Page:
Last week, the display was broken at the stop on Hills Road opposite Marshall Road and outside Homerton College. First, it simply gave the times for the day before – then went completely blank. Although it had been reported to a bus driver, the County Council were unaware of the malfunction.  When I reported it on Friday last week, the traffic manager at the County Council, Mr Gerry Watkins, promised it would be working again in two days. I am pleased to report that Mr Watkins went one better and had it restored to working order in just one day – extremely impressive.The Council has a smart system of ‘interrogating’  the displays remotely every six hours to check for malfunctions, but this time, the remote check had not detected the fault. Mr Watkins said he was pleased people find the displays useful and commented,’There are still certain circumstances in which we have to rely on someone visually noticing a problem and informing us. It is our aim to respond and correct within two working days.’

SO: If this or any other timetable display is not working, ring the County Council traffic department on 0345 0450675 or email them from their website.

The County Council was consulting councillors on good locations for new timetable displays earlier in the year. Based on the feedback we received, George, Jean, Geoff and I recommended additional displays for the Citi 1 and Citi 2 routes and we hope to see some new ones soon.

Pig Roast in Meldreth, 7th July

Saturday 7th July, from 5.30pm

Pig Roast
Venue: Key’s Cottage, Meldreth
Family: £30, all kids under 15. Adults £13.50
All you can eat, traditional roast pig, plenty of vegetarian options.
Riverside garden

Contact Susan van de Ven (01763 261933) or Tim Stone (01223 836527) for tickets.

Light the cycleway! 230-name petition presented to Shire Hall Conservatives

Today I presented the petition for lighting the Cambridgeshire Guided Busway to the Conservative Cabinet of Cambridgeshire County Council. It closed on just over 230 signatures, 150 on line and 80+ on paper. A great show of support.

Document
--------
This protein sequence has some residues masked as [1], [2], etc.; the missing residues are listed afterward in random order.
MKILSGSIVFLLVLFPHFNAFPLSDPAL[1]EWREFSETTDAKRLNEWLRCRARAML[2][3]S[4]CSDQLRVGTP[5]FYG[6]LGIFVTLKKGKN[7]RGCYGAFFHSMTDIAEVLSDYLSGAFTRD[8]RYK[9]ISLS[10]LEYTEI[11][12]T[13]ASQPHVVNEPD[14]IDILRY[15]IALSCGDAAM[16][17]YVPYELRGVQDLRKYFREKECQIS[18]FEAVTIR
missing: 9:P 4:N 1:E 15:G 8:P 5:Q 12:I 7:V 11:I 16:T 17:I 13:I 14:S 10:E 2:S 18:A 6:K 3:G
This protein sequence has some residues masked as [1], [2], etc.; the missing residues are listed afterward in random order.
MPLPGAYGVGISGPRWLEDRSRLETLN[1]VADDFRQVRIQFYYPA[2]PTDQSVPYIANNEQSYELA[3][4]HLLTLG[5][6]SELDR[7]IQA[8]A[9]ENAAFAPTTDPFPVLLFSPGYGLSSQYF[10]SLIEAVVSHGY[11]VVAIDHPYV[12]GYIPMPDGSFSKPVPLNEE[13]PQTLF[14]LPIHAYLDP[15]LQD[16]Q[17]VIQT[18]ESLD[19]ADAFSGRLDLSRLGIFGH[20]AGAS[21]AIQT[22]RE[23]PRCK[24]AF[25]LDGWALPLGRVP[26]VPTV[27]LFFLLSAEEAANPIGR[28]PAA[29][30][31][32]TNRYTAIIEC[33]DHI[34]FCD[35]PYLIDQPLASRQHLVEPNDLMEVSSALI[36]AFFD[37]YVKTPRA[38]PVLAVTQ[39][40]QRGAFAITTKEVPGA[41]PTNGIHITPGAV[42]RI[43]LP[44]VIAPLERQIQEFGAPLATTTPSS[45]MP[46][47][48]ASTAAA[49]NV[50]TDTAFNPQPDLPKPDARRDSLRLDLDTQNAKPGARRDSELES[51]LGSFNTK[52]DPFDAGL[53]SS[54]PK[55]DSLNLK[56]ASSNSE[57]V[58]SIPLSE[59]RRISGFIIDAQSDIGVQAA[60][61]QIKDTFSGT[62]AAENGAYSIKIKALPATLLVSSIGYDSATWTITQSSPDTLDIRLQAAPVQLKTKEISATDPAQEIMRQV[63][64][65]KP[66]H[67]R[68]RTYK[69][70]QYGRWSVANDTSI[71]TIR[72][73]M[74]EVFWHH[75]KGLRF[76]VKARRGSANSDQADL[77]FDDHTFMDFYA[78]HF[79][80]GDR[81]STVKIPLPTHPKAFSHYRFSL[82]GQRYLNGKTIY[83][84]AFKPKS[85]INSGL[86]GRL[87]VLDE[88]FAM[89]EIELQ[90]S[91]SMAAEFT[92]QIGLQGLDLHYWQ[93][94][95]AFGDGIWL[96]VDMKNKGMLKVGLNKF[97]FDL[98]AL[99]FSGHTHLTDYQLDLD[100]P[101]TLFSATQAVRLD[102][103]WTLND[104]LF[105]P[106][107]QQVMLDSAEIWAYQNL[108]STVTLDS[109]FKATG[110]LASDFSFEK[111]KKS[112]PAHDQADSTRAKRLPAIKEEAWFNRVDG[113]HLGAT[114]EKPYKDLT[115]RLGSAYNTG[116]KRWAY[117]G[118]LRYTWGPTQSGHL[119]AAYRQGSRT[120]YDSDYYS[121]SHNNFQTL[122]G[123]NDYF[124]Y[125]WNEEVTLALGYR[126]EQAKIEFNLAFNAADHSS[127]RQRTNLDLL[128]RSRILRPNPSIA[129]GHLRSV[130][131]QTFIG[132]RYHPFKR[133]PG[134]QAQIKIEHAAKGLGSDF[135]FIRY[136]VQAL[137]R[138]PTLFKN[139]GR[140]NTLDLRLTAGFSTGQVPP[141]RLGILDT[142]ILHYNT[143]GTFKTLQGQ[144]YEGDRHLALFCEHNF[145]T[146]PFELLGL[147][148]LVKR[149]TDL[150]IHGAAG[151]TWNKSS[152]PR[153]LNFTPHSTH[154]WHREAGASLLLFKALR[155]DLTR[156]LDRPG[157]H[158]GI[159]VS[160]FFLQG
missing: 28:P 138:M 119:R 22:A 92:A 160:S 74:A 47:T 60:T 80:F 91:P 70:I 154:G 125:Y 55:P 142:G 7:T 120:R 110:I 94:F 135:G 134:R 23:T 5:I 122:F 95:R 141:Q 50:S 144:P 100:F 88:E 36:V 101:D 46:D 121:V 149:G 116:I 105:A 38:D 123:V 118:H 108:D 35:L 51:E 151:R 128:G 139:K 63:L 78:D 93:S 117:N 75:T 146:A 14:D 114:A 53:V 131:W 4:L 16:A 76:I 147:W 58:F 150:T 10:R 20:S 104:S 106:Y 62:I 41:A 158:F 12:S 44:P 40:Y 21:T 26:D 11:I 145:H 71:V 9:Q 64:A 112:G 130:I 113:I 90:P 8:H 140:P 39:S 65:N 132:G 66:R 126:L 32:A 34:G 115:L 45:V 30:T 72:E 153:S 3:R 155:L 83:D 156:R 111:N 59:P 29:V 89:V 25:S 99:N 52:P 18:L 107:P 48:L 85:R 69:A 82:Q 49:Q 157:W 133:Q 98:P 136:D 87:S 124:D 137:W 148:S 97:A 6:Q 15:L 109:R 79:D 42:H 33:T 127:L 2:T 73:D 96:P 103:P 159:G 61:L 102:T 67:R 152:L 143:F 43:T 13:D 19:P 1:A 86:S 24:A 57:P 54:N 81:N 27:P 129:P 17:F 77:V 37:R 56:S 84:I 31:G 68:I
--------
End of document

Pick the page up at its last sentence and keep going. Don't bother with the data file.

The petition’s main focus was on low-level lighting for safety reasons, but it included requests for signs and a dividing line.

I proposed these things should be funded by ‘developer contributions’, money for transport projects, contributed by developers as part of their planning obligations.

Here is the text of my speech:

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Liberal Democrats launch petition against web surveillance plans

Cambridge Liberal Democrat MP Julian Huppert has launched a petition to stop any plans to create a snoopers’ charter. This petition follows a public letter in The Independent from 17 Lib Dem MPs, led by Julian Huppert. The letter called for openness from the Government about controversial proposals to monitor emails, telephone calls and social media. The petition demands a guarantee from the Government that no-one will be allowed to read the content of internet communications, phone calls or texts without a warrant. The petition also calls for “substantially stronger safeguards for civil liberties”.

Julian said “Local Liberal Democrats will always fight for the basic right of every single Cambridge resident to have a private life. I’ve already helped force the Government to publish the new bill in draft form, so it can be scrutinized and amended. This petition, launched by Liberal Democrats across the City, will push the Government to create new safeguards to protect against state surveillance. Lib Dems in Cambridge will do whatever it takes to protect our fundamental civil liberties.”
The petition can be signed at: http://cam.lib.dm/No2NetSnooping

Amanda Taylor: Your Liberal Democrat candidate in Queen Edith’s

Amanda standing for re-election

Liberal Democrat Councillor, Amanda Taylor is standing for re-election in Queen Edith’s. Amanda has been in Queen Edith’s for nearly twenty years and represented the area on Cambridge City Council since 1994. She lives in Holbrook Road with her husband Ashley, and their eight-year old son, a Morley Memorial pupil.

Amanda is best known for her work on transport and housing. Her biggest achievements have been Dunstan Court on Wulfstan Way, which replaced Labour’s sub-standard sheltered housing accommodation; and improved bus services, following her campaign for improved reliability. ‘When I first came to live here,’ says Amanda, ‘there were just two buses an hour into town from Hills Road – and they didn’t always come on time. Now there are over twenty buses an hour, and bus usage has increased dramatically.’